For the Jump racing fraternity, the Grand National remains the Holy Grail. Jockeys, trainers and owners alike, all dream of success in the World’s greatest steeplechase, and for those fortunate enough to reach the mountain top, the view is something to behold.
In April 2013 Mrs and Mr Smith caused one of the great upsets when training Auroras Encore to win the Aintree showpiece in quite stunning fashion. On closer inspection the horse should never have gone off at 66/1 having almost won the Scottish National a year earlier. But few spotted the vital piece of form, leaving the wife and husband combination the luxury of a peaceful preparation as the greatest day of their sporting careers loomed.
That’s pretty much how they like it, especially the cantankerous half of the double act. The straight talking Yorkshireman had his time in the spotlight and welcomes the opportunity of ‘just getting on with it’ without all the fuss and intrusion. It may be Sue Smith’s name that appears on the licence, but this is a successful ‘team’ in every sense of the word.
Show-jumping brought the pair together, with Harvey in particular excelling in a career that brought a World Championship title and appearances at the Olympics of Mexico and Munich. Decades of experience are brought to bear, with Harvey having a keen eye for spotting talented youngsters. From then on it’s a pretty even split of responsibilities and labour.
Sue Smith has now been training for almost 30 years at Craiglands Farm, Harvey’s home for more than 50 years. Just north of Bradford on rugged moorland above Bingley the set-up is just as you would imagine. State of the art, it is not, but a farm converted to a thriving horse racing establishment. Graft and an exceptional knowledge of the horse, is what enables the Smith’s to maintain their level of success in an ever demanding sport.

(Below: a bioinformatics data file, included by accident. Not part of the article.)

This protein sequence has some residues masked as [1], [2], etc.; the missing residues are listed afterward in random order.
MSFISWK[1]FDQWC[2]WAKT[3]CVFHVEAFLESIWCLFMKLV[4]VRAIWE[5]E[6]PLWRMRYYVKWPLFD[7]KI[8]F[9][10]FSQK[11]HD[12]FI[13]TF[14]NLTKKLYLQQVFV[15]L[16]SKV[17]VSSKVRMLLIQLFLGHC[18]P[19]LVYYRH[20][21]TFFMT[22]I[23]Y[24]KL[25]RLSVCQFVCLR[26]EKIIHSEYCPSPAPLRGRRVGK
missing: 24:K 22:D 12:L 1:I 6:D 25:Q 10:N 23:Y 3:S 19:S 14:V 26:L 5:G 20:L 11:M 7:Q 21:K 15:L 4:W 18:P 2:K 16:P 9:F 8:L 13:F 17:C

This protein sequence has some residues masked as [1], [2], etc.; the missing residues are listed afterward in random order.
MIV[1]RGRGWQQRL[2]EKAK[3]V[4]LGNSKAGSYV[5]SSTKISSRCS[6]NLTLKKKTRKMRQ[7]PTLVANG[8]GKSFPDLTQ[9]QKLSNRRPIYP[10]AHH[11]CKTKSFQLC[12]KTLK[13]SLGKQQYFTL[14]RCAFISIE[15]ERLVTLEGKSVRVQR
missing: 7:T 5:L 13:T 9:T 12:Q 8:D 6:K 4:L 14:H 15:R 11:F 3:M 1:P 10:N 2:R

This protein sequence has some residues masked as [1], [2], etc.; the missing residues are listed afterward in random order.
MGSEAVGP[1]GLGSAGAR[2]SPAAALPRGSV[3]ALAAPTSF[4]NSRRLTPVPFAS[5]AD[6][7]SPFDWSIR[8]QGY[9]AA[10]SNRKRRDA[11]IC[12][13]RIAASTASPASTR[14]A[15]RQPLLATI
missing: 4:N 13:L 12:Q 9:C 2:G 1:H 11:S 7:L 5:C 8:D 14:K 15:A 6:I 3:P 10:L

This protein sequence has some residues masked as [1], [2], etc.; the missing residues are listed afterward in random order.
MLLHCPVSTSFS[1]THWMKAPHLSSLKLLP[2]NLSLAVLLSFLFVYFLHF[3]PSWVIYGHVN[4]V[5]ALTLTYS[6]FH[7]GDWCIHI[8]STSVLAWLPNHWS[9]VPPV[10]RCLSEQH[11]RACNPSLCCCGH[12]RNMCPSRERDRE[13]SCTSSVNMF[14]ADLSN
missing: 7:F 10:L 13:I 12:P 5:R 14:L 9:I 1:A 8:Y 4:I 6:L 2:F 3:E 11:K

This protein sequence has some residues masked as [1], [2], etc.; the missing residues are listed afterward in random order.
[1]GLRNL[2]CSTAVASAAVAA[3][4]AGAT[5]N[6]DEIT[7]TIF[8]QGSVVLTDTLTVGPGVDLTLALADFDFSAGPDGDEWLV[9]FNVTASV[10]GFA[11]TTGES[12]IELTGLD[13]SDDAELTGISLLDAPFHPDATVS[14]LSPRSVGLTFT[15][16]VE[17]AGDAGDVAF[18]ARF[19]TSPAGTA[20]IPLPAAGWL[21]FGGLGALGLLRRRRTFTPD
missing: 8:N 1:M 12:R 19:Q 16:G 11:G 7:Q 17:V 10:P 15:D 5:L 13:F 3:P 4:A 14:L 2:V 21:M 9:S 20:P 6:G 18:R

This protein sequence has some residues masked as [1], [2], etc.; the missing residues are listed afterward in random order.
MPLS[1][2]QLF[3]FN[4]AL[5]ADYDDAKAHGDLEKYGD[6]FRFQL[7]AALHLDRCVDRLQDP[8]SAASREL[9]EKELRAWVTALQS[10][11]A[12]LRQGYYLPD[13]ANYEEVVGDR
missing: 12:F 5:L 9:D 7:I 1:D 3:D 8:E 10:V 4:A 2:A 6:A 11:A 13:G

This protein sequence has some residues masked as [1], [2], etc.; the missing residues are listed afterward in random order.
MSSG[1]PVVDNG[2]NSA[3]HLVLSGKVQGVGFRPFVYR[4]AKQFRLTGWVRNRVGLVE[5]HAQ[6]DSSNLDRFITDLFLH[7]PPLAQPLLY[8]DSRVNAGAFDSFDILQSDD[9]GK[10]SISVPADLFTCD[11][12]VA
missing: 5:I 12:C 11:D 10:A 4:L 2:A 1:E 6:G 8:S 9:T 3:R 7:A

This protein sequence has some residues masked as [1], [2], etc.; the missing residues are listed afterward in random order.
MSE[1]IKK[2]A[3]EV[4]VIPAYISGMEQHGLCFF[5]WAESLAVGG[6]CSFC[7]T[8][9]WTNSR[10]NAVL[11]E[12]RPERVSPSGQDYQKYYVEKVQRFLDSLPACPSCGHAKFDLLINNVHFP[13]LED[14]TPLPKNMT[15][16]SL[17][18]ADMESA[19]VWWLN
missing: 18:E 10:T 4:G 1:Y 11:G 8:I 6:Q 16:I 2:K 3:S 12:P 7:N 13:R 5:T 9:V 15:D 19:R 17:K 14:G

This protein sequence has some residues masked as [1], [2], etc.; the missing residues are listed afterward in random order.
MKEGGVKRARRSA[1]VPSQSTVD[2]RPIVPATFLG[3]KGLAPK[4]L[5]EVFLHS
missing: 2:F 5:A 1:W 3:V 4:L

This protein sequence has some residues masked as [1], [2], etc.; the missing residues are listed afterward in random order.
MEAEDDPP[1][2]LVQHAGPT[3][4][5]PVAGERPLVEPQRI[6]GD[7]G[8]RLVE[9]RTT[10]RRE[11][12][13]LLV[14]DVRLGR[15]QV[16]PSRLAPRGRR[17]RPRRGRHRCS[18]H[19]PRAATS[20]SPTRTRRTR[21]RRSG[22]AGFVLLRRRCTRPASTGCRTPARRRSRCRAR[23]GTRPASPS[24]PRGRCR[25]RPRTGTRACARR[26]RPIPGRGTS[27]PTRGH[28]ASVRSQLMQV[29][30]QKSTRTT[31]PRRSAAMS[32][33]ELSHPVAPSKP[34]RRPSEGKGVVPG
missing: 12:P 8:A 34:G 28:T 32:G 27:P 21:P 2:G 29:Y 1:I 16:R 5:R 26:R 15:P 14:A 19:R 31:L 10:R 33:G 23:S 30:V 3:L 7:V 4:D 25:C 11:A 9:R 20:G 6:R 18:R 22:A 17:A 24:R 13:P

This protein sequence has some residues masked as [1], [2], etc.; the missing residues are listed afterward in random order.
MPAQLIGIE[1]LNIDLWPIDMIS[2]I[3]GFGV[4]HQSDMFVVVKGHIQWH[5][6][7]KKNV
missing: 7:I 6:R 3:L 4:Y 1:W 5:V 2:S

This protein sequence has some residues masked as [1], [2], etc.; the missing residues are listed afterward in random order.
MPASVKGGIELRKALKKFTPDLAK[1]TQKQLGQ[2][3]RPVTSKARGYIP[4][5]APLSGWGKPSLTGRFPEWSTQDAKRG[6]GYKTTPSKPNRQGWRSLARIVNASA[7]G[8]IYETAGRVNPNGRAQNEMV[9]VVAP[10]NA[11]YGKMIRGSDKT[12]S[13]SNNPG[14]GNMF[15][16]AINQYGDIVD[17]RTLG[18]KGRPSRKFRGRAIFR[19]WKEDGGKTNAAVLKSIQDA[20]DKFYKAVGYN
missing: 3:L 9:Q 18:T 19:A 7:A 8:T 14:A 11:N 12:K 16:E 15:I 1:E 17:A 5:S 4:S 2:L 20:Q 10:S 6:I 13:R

In an interview with The Telegraph in 2014 Harvey spoke of the secret to their success, when he said: “We just buy a nice young ’un and bring him on. We don’t have to go and pay millions for the horses like all these southern lot are doing.” The statement sums up both the approach and the reality of competing with the powerhouses of the south; the likes of Nicholls and Henderson.
Nevertheless, the winners keep coming, and this season in particular has seen a return to form for the Yorkshire team. Recent weeks have brought a glut of winners including the terrific success for the yard’s young chaser Wakanda in the Rehearsal Chase at Newcastle. Still only a six-year-old, the horse is now four from four over fences when jockey Danny Cook is on his back. It’s a partnership that is thriving, and with favourable testing conditions the horse looks set to win more high-profile staying chases.
Along with Wakanda, Smith will remain hopeful that Blakemount can reach his full potential. Terrific over hurdles, he was injured before his chasing career had hardly begun. His return this winter has so far proven a little underwhelming, though his last run at Carlisle was on unsuitably heavy ground. If he can be kept fit and well, he has the talent to become a success, especially in less testing conditions.
Cloudy Too is another with far more talent than he is currently displaying on a raceday. Some way behind Wakanda at Newcastle, his handicap is gradually coming back to a workable mark, and coupled with a step back in trip he could well be an interesting proposition in the coming months.
At the weekend No Planning appeared to struggle with the Aintree fences when coming down at the Chair in the Becher Chase. He was a well-fancied second favourite for the race, and back on a more forgiving track the eight-year-old looks sure to get his head back in front. His record over fences remains a strong one, and he’s another that now appears to have a tasty looking handicap mark.
They may have been in the game longer than most would care to mention, but Mrs and Mr Smith remain as passionate about horses as ever. Continued hard graft along with a large slice of expertise look set to ensure continued success for a good while longer yet.